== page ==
Amazon Best Seller and Amazon’s Choice badges are two labels that every seller wishes to have with their product.
New sellers are often intimidated by these badges though. They seem to think that sellers with these labels must be doing something out-of-the-world or that their level of expertise is unmatchable.
Well, we’re here to tell you that that is not at all true.
Almost every seller with either one of these badges actually applied specific strategies to earn them. Lucky for you, we’re going to be discussing all these strategies (and more!) with you today.
Let’s get started by first explaining what the two badges actually mean:
As obvious from the name, having the Best Seller badge means that you’ve been selling the most number of units in your product category for a specific period of time (not revealed by Amazon).
Here’s how this works:
Every product on Amazon is assigned a number called the Best Seller Rank (BSR). The BSR for a particular product is calculated on the basis of:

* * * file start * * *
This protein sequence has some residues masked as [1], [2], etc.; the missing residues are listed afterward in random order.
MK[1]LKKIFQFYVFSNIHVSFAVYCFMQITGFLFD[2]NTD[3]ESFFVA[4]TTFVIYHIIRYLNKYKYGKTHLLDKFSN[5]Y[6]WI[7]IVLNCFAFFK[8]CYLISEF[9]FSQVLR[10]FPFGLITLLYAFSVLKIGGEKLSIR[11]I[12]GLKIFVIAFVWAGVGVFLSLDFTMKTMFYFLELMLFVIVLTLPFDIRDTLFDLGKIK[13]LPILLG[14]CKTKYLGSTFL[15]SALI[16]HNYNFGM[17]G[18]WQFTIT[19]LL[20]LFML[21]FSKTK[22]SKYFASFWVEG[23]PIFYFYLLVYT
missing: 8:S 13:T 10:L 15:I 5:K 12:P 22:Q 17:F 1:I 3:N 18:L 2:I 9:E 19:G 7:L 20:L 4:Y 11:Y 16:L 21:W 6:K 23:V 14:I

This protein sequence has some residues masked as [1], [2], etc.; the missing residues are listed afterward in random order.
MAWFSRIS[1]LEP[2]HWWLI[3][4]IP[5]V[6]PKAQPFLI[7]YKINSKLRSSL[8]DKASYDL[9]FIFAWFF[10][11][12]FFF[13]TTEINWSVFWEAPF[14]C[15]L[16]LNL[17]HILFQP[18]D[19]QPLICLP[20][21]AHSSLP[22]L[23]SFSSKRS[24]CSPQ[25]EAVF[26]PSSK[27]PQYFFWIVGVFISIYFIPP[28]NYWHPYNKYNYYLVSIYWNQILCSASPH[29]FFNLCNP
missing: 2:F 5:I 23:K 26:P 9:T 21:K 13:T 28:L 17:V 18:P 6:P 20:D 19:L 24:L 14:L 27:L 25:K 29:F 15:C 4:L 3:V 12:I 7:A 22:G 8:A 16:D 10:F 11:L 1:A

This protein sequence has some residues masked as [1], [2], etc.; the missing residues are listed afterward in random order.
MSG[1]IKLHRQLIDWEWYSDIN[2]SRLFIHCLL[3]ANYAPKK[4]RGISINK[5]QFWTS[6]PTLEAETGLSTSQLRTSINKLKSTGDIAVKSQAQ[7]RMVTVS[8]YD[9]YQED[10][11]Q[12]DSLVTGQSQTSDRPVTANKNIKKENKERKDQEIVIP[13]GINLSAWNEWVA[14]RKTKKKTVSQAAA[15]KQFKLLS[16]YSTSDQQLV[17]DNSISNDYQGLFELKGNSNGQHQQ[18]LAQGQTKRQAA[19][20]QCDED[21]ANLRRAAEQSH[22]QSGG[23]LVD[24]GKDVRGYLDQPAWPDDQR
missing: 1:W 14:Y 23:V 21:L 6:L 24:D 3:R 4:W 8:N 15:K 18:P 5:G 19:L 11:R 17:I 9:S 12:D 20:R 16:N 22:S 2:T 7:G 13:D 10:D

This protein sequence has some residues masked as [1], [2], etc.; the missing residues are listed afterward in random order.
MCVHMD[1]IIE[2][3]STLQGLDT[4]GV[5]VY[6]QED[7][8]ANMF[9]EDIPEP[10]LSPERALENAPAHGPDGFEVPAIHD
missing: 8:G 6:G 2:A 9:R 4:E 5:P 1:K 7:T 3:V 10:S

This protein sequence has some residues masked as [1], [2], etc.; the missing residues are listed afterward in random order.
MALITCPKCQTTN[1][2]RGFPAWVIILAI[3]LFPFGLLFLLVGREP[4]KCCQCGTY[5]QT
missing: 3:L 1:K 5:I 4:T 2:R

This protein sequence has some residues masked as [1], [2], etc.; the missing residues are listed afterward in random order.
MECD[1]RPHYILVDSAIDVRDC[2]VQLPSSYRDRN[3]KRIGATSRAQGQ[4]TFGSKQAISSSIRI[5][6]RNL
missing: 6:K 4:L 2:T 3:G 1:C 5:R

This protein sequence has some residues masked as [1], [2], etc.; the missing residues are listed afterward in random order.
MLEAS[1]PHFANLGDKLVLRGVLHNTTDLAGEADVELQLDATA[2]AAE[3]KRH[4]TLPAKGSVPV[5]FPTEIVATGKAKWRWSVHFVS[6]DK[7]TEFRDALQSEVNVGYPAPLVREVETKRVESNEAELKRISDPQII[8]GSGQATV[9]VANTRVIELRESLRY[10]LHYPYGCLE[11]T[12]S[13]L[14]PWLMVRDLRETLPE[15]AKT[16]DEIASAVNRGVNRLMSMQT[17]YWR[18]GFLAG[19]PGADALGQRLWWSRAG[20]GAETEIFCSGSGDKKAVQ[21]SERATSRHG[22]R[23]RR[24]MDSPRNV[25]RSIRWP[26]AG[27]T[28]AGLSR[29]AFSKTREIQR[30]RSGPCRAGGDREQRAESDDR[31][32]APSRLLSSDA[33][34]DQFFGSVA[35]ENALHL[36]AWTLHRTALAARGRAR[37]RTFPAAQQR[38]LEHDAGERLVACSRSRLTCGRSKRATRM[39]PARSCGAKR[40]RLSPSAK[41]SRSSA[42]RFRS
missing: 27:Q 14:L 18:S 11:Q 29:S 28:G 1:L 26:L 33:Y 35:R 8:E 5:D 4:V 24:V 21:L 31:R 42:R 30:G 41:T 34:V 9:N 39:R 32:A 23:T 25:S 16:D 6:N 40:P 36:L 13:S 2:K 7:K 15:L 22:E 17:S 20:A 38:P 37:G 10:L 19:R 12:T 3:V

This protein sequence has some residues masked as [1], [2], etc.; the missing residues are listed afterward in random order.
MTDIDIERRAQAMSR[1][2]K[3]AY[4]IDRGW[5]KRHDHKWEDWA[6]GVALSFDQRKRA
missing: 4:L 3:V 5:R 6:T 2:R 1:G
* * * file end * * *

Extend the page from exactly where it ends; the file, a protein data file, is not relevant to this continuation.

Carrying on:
This number is updated every hour for each product on Amazon.
Lower the BSR, the better the rank. Sellers with the top 100 Best Seller Ranks are awarded the Best Seller badge.
Getting the Amazon’s Choice badge sounds like having Amazon’s seal of approval for being the best in your category. The term itself makes it sound like someone actually tried out the product and is now recommending it.
This obviously is not the case though. Products with “Amazon’s Choice” badge have been chosen through an algorithm driven process, not by any “experts”.
Most importantly, Amazon’s Choice products are actually keyword-related, not department-related. Let’s explain this by an example:
A customer searches for ”silicone kitchen utensils,'' finds your product in the search results and buys it. Another customer searches for that same keyword and he ends up buying your product too.
As more and more customers buy your product like this, there comes a point when it gains enough sales to be titled as Amazon’s Choice for that particular keyword.